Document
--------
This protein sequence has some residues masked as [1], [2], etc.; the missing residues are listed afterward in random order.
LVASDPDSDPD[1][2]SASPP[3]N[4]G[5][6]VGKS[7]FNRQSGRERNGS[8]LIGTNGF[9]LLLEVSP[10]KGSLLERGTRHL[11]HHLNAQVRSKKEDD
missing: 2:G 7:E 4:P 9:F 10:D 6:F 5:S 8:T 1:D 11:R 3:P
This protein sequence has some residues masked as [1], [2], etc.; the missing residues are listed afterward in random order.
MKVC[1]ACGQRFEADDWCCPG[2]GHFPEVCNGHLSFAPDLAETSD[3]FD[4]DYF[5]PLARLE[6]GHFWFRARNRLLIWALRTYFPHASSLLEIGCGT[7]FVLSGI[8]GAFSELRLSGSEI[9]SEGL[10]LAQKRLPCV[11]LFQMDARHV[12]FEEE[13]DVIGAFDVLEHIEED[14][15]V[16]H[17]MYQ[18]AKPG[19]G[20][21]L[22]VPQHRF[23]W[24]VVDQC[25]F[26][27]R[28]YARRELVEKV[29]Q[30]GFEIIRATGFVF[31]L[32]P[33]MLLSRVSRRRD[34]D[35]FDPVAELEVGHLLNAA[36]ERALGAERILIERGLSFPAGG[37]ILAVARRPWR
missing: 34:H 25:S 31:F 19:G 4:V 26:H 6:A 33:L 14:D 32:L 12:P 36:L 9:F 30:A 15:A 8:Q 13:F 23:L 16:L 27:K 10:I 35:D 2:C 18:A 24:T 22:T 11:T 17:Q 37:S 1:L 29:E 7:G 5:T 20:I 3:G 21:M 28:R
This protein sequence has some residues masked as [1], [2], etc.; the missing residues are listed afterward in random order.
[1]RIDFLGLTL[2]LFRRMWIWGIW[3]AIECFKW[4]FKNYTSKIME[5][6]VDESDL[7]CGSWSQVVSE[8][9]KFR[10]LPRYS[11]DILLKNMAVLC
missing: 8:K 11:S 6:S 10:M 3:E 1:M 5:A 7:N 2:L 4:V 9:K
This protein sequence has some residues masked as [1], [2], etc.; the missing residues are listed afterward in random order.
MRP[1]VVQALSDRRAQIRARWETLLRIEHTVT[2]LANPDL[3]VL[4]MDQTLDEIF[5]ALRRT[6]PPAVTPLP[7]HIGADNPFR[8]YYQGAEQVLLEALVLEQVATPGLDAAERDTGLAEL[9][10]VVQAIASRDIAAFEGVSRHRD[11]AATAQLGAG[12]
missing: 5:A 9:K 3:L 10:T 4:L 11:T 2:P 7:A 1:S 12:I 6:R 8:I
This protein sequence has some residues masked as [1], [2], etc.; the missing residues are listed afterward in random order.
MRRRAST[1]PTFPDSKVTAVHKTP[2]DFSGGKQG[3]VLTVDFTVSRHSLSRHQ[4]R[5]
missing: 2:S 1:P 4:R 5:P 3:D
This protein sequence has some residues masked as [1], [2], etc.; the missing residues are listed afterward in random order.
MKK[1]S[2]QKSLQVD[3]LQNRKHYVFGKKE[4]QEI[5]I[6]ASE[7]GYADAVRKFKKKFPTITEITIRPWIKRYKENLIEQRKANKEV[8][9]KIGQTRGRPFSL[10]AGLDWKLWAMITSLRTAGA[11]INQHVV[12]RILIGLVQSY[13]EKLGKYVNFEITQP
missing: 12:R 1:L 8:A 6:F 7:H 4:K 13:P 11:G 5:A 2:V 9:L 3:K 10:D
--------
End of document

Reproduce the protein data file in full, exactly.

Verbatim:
This protein sequence has some residues masked as [1], [2], etc.; the missing residues are listed afterward in random order.
LVASDPDSDPD[1][2]SASPP[3]N[4]G[5][6]VGKS[7]FNRQSGRERNGS[8]LIGTNGF[9]LLLEVSP[10]KGSLLERGTRHL[11]HHLNAQVRSKKEDD
missing: 2:G 7:E 4:P 9:F 10:D 6:F 5:S 8:T 1:D 11:R 3:P
This protein sequence has some residues masked as [1], [2], etc.; the missing residues are listed afterward in random order.
MKVC[1]ACGQRFEADDWCCPG[2]GHFPEVCNGHLSFAPDLAETSD[3]FD[4]DYF[5]PLARLE[6]GHFWFRARNRLLIWALRTYFPHASSLLEIGCGT[7]FVLSGI[8]GAFSELRLSGSEI[9]SEGL[10]LAQKRLPCV[11]LFQMDARHV[12]FEEE[13]DVIGAFDVLEHIEED[14][15]V[16]H[17]MYQ[18]AKPG[19]G[20][21]L[22]VPQHRF[23]W[24]VVDQC[25]F[26][27]R[28]YARRELVEKV[29]Q[30]GFEIIRATGFVF[31]L[32]P[33]MLLSRVSRRRD[34]D[35]FDPVAELEVGHLLNAA[36]ERALGAERILIERGLSFPAGG[37]ILAVARRPWR
missing: 34:H 25:S 31:F 19:G 4:V 26:H 6:A 33:L 14:D 32:L 12:P 36:L 9:F 30:A 15:A 8:Q 13:F 23:L 16:L 27:K 10:I 35:D 2:C 18:A 24:T 22:T 11:T 17:Q 37:S 1:L 29:E 7:G 5:T 20:I 3:G 21:M 28:R
This protein sequence has some residues masked as [1], [2], etc.; the missing residues are listed afterward in random order.
[1]RIDFLGLTL[2]LFRRMWIWGIW[3]AIECFKW[4]FKNYTSKIME[5][6]VDESDL[7]CGSWSQVVSE[8][9]KFR[10]LPRYS[11]DILLKNMAVLC
missing: 8:K 11:S 6:S 10:M 3:E 1:M 5:A 7:N 2:L 4:V 9:K
This protein sequence has some residues masked as [1], [2], etc.; the missing residues are listed afterward in random order.
MRP[1]VVQALSDRRAQIRARWETLLRIEHTVT[2]LANPDL[3]VL[4]MDQTLDEIF[5]ALRRT[6]PPAVTPLP[7]HIGADNPFR[8]YYQGAEQVLLEALVLEQVATPGLDAAERDTGLAEL[9][10]VVQAIASRDIAAFEGVSRHRD[11]AATAQLGAG[12]
missing: 5:A 9:K 3:L 10:T 4:L 11:T 2:P 7:A 1:S 12:I 6:R 8:I
This protein sequence has some residues masked as [1], [2], etc.; the missing residues are listed afterward in random order.
MRRRAST[1]PTFPDSKVTAVHKTP[2]DFSGGKQG[3]VLTVDFTVSRHSLSRHQ[4]R[5]
missing: 2:S 1:P 4:R 5:P 3:D
This protein sequence has some residues masked as [1], [2], etc.; the missing residues are listed afterward in random order.
MKK[1]S[2]QKSLQVD[3]LQNRKHYVFGKKE[4]QEI[5]I[6]ASE[7]GYADAVRKFKKKFPTITEITIRPWIKRYKENLIEQRKANKEV[8][9]KIGQTRGRPFSL[10]AGLDWKLWAMITSLRTAGA[11]INQHVV[12]RILIGLVQSY[13]EKLGKYVNFEITQP
missing: 12:R 1:L 8:A 6:F 7:H 4:K 13:P 11:G 5:A 2:V 9:L 3:K 10:D